Background: The issue of sustainability and its appropriate role in engineering education has been the focus of growing awareness among the engineering education community globally, particularly over the last decade. However, while there have been calls for embedding sustainability content throughout engineering curricula since the 1990s, there has been little by way of strategic and systematic integration. Meanwhile professional engineering institutions (PEIs) have shown an increasing awareness of this area and have been behind several recent and ongoing initiatives which have addressed the role of the engineer in helping create a sustainable society. Accreditation plays a major role as a key driver and monitor of curriculum evolution and renewal efforts. Hence, the issue of appropriately embedding sustainable development within engineering curriculum will be inevitably considered by PEIs over future accreditation reviews and guideline iterations.
Workshop: The 1.5 hour highly interactive workshop will provide an opportunity for professional engineering institution accreditors and educators to discuss emerging accreditation themes internationally, particularly in relation to EESD. A background paper1 has been produced for workshop delegates, which overviews current international practices with respect to accreditation requirements in the context of evolving policies and initiatives by various professional institutions.
With this context in mind, delegates will have an opportunity to share their findings and experiences. Delegates will be asked to reflect on the following questions:
1. What are the Sustainability / Sustainable Development themes that might be incorporated into engineering curricula for the second decade of the 21st Century and beyond?
2. How might these themes manifest themselves in practical terms throughout accreditation themes through guidelines of Professional Engineering Institutions?
Delegates will receive a copy of the compiled results and key findings will be published in a relevant forum, to contribute to a broader conversation globally.
Symposium – Workshop Interaction: As part of Cheryl Desha's keynote address (9.00-9.30am, Boole 1, Friday 2 July 2010), delegates will be asked to peruse a list of emerging themes:
1) ranking the themes that have been identified with regard to how well each is currently addressed;
2) nominating other sustainability competencies (or ‘generic attributes’) that should be incorporated; and
3) listing any crucial recommendations that accreditation bodies should consider when reviewing their core competency statements for sustainability content. These results will be compiled to feed into the workshop.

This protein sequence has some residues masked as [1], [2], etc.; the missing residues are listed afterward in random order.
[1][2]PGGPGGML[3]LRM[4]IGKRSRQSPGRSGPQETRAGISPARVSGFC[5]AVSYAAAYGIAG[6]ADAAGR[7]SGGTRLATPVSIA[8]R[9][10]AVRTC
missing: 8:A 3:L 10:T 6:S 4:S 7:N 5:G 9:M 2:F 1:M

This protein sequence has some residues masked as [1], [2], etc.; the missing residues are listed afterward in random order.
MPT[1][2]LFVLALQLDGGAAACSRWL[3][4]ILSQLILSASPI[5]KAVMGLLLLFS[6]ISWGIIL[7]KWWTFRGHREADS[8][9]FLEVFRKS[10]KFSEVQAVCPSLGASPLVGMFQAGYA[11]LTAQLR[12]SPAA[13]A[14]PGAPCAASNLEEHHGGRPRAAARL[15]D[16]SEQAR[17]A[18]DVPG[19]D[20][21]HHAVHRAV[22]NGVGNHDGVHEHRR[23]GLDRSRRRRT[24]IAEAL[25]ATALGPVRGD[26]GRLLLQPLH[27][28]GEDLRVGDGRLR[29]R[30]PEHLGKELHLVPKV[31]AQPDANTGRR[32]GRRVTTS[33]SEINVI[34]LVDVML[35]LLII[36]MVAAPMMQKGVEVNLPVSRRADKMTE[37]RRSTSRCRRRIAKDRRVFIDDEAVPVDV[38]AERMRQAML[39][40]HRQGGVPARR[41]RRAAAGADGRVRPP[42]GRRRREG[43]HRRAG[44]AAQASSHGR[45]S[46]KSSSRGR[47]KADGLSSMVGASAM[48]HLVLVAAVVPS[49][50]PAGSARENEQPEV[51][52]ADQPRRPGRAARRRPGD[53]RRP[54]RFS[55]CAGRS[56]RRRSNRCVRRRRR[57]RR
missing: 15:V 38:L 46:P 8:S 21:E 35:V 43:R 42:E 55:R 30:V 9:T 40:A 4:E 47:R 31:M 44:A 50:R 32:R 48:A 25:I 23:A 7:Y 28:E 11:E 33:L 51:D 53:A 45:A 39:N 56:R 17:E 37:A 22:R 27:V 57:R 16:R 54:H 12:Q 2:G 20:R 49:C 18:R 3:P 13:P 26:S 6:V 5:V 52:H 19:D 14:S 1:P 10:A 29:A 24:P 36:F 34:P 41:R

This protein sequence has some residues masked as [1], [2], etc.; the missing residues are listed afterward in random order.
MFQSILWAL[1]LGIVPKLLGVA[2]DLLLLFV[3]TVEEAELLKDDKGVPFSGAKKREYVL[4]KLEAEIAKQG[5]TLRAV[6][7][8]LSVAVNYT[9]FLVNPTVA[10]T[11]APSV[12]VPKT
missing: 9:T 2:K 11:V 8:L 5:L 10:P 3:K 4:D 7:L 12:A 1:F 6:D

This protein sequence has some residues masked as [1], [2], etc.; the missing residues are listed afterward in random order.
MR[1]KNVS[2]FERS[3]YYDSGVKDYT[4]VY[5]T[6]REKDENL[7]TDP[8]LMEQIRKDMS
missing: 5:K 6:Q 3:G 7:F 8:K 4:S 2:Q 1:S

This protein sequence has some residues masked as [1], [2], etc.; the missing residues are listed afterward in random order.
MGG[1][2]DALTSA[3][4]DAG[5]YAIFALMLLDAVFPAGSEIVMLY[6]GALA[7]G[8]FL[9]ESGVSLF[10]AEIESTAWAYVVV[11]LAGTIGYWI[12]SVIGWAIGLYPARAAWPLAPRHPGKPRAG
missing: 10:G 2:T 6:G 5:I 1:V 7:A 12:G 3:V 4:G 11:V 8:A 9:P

Examples – Statements & Themes: For example, two core competencies related to sustainability and sustainable development in the Engineers Australia accreditation documentation are: g) understanding of the social, cultural, global and environmental responsibilities of the professional engineer, and the need for sustainable development; h) understanding of the principles of sustainable design and development; From these, the following themes may be distilled: – Social responsibilities – Cultural responsibilities – Global responsibilities – Environmental responsibilities – The need for sustainable development – Principles of sustainable design – Principles of sustainable development
Background – Facilitator: Cheryl Desha, Education Director of The Natural Edge Project (TNEP), is an Environmental Engineer and co-author to a number of publications including ‘Cents & Sustainability: Securing Our Common Future by Decoupling Economic Growth from Environmental Pressure’ (2010), ‘Factor 5: Transforming the Global Economy through 80% Improvements in Resource Productivity (2010)’, ‘Whole System Design: An Integrated Approach to Sustainable Engineering (2009)’ and ‘The Natural Advantage of Nations: Business Opportunities, Innovation and Governance in the 21st Century’ (2005). Cheryl will deliver a keynote speech at ISEE 2010 and launch TNEP’s publication ‘Engineering Education & Sustainable Development: A Guide for Rapid Curriculum Renewal in Higher Education’ at the Symposium.
The Natural Edge Project (TNEP) is a not-for profit partnership for research and education on sustainable development. Formerly hosted by Engineers Australia (2002-2006), the project is now hosted by Griffith University and the Australian National University (www.naturaledgeproject.net). TNEP’s mission is to contribute to and succinctly communicate leading research, case studies, tools and strategies for achieving sustainable prosperity across government, business and civil society.
1Byrne, E., Desha, C., Fitzpatrick, J. & Hargroves, K. (2010). 'Engineering Education for Sustainable Development: A Review of International Progress', workshop paper for the 3rd International Symposium for Engineering Education, 30 June - 2 July 2010.